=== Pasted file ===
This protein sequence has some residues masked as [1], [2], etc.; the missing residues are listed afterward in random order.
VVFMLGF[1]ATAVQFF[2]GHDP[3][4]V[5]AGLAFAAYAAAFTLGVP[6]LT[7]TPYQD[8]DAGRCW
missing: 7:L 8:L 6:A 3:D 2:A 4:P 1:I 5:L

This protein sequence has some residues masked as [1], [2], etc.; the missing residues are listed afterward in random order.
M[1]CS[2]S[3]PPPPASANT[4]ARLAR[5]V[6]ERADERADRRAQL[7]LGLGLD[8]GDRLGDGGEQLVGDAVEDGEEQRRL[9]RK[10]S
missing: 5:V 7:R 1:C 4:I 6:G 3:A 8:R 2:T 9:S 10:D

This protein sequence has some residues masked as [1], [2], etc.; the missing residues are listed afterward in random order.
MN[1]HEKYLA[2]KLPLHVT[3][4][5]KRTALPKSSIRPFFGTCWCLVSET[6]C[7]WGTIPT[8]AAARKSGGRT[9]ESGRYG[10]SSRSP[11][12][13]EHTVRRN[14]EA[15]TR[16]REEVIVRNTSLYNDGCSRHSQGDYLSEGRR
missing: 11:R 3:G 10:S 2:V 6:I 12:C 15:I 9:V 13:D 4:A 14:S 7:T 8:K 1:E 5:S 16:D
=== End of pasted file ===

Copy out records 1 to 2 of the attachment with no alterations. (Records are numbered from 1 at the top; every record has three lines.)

This protein sequence has some residues masked as [1], [2], etc.; the missing residues are listed afterward in random order.
VVFMLGF[1]ATAVQFF[2]GHDP[3][4]V[5]AGLAFAAYAAAFTLGVP[6]LT[7]TPYQD[8]DAGRCW
missing: 7:L 8:L 6:A 3:D 2:A 4:P 1:I 5:L

This protein sequence has some residues masked as [1], [2], etc.; the missing residues are listed afterward in random order.
M[1]CS[2]S[3]PPPPASANT[4]ARLAR[5]V[6]ERADERADRRAQL[7]LGLGLD[8]GDRLGDGGEQLVGDAVEDGEEQRRL[9]RK[10]S
missing: 5:V 7:R 1:C 4:I 6:G 3:A 8:R 2:T 9:S 10:D